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CUIP's National Conference, NYC, Jan 24

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Thanks to a number of members who contributed to allowing me to attend the national conference in NYC held by the Committee for a Unified Independent Party.

The conference was well produced and very interesting. It began with a 45 minute presentation by Jackie Salit, President of the CUIP. This presentation on “How the Independent Movement Went Left By Going Right” (what you see here in written form, was the backdrop of a lovely video/sildeshow produced for this event.

There was a very informative panel on the push for open primaries in all 50 states. (As you know, we have open primaries in Texas where voters, every two years, can choose which party primary they wish to vote in, and don’t have to pre-register with a party.) Phil Keisling of Oregon, formerly a secretary of state there, reported on the ballot initiative in 2008, which unfortunately failed, and why. He urged that we focus on organizing and developing new young leaders, and to keep trying to push for these reforms as sometimes it takes multiple efforts (as witnessed, I might add, by the final passage of redistricting reform in California last November.) CUIP attorney, Harry Kresky, led the panel and reported on the recent ruling on the case for open primaries in Idaho, allowing independent’s to intervene in a battle by the Idaho GOP top shut out non-registered Republicans from their primary. During the Q&A, a question came up about why so-called “third parties” oppose open primaries as they believe it under-cuts their party building and identity. It was pointed out that though our concern is to empower the vast majority of independents who do not align particularly with any party, the fact is that open primaries could work in favor of minor parties, depending on how they use them. Jim Mangia of California referenced the non-partisan special election for Governor in California, following the recall. The Greens did extraordinarily well in this situation.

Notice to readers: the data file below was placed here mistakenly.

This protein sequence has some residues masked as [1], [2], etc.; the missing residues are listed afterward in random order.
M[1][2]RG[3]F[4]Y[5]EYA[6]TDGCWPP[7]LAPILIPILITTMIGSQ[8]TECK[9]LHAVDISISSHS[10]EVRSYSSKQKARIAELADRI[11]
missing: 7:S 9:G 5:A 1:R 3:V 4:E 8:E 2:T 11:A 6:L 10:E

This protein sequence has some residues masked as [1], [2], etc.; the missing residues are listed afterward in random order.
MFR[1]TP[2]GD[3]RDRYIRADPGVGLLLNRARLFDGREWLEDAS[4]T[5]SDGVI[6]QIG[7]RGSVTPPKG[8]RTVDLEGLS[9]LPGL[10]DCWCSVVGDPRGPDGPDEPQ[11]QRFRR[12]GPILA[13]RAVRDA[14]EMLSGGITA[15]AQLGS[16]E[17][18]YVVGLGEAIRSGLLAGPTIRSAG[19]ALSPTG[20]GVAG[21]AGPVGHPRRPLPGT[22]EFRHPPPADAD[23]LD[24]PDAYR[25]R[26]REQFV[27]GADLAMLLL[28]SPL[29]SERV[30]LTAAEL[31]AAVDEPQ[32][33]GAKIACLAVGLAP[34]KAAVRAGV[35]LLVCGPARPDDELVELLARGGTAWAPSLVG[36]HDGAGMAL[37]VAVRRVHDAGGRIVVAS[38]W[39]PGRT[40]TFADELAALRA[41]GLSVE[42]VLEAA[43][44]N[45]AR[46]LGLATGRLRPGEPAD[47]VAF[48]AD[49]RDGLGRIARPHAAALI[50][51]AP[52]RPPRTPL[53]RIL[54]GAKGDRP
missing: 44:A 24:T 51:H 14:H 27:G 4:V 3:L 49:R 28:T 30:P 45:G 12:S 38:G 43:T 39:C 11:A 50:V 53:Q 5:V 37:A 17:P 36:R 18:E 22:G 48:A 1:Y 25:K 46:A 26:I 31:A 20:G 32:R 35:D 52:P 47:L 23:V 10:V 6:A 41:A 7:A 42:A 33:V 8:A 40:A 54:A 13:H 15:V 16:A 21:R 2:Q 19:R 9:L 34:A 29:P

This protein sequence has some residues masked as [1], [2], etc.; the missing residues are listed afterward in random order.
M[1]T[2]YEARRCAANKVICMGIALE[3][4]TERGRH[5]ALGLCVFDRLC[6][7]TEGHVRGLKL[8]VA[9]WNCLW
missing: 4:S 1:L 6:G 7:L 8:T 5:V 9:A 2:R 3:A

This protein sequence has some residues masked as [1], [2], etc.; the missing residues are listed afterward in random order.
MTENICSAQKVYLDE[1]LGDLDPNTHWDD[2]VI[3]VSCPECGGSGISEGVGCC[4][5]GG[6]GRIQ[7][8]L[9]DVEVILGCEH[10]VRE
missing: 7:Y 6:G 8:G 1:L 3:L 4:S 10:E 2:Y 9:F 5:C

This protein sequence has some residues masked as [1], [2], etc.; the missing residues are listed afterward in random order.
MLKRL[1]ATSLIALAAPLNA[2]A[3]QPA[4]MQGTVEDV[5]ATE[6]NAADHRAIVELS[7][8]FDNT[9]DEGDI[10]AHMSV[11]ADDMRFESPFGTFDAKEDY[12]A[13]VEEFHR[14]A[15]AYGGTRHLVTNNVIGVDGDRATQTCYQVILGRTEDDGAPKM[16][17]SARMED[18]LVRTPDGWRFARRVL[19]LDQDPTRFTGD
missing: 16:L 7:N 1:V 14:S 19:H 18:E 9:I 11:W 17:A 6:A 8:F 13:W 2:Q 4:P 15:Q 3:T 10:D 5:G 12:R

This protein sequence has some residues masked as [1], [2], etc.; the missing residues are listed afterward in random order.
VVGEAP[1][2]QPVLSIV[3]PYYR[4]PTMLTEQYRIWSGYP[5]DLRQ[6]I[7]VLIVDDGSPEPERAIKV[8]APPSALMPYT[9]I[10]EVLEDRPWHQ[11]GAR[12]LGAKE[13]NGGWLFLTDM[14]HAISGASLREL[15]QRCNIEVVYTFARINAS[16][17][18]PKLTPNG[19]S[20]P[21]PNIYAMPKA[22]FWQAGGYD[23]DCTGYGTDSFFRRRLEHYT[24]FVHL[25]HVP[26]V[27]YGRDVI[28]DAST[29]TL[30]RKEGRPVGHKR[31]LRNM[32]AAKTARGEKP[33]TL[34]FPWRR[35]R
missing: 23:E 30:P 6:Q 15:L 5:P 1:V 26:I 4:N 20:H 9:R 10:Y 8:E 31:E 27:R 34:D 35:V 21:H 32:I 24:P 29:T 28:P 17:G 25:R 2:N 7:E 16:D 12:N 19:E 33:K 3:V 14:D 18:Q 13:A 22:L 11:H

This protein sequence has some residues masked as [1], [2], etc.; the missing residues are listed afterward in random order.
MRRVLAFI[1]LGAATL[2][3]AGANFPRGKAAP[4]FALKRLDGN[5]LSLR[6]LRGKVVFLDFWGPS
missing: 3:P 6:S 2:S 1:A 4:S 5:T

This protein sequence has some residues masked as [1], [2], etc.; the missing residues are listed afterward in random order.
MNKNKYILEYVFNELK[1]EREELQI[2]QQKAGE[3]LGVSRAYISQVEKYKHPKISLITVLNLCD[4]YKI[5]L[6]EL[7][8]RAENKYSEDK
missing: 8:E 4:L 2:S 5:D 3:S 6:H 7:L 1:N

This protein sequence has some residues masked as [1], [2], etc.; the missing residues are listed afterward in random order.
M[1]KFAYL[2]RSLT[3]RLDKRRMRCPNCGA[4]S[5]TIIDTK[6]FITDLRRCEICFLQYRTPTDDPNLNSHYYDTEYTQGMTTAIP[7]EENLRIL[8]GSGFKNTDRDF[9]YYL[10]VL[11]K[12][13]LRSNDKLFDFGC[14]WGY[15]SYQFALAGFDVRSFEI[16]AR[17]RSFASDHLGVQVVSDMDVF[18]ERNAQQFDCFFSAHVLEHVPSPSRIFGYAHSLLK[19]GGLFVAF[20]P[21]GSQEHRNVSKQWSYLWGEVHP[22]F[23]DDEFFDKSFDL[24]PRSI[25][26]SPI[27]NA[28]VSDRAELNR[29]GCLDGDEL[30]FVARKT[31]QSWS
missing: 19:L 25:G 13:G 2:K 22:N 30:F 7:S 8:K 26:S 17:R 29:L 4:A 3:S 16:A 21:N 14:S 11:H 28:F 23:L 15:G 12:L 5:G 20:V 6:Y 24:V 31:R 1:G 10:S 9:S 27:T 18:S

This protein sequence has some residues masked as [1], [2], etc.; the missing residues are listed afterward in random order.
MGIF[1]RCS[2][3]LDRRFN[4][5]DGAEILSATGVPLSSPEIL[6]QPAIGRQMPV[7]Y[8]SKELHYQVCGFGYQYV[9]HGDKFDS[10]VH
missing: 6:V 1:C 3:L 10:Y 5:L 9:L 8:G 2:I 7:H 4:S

My favorite panel was a report from independents across the country. This was a very lively conversation with panelists from NY, North Carolina, South Carolina, South Dakota, Idaho, Iowa, Georgia, Connecticut, Illinois and Pennsylvania. (See picture below). The panelists were stressing the importance of “community organizing” — meeting people where they are, of continuing to look for opportunities and openings as our numbers grow, and building from the bottom up. I particularly enjoyed the report from Iowa where Larry Reinsch confronted Hillary Clinton, while campaigning in Iowa was asked, in front of the cameras, whether she would debate with the independent candidates. Her answer was, predictably, a clever yes and no. Also, the NY Independence Party report was truly inspiring as they continue to mobilize young people in the fight for local party control. Wayne Griffin of the Independence Party of South Carolina joked that you could tell there was a paradigm shift underway when his wife actually got involved in the campaign this year — after 20 years of virtual silence! And then there was the report from Connecticut, where independents (the real ones) took over the Connecticut for Leiberman Party! These indies are building a real independent party in land of “full of surprises”.

I thanked CUIP for giving Jim Mangia and IndepedentMovement.org, a speaking position at the CUIP conference. I pointed out that IM.org is different from CUIP’s — though we didn’t really know what we’re doing yet — that is, with the paradigm shift that Salit points out in her piece. The conference gave me more ideas on how we can help “complete” CUIP’s mission — more below.

What was missing at this event? In my opinion, CUIP does a great job at reporting on what’s going on, but they seemed to miss two beats. One was an open tactical discussion on what we do with the fact that our new President has a relationship to independent voters that is significant. As Salit pointed out in her piece, now Prez Obama, mobilized as many indies as did Ross Perot in 1992– 20 million of us! Obama is also calling for significant reform in Washington. What do we do with this? There needed to be lots of discussion on this point with all these people from across the country, who have varied concerns and interests in the independent movement. It was too bad there wasn’t time alloted for discussion, and the last portion of the meeting gave less than 30 minutes for Q&A? What we needed was not the “authorities” sitting on the stage answering questions — they had already done that job, more than adequately. We needed to have things opened up from that point. Admittedly, this is the most difficult thing to organize, so that it doesn’t get bogged down in the minutia of the nuts and bolts of organizing (something that was done the next day with folks who could stay over). What moving forward requires — even more so in a pardigm shift — is much strategy and tactical discussion so as to build a truly unified independent movement going forward.

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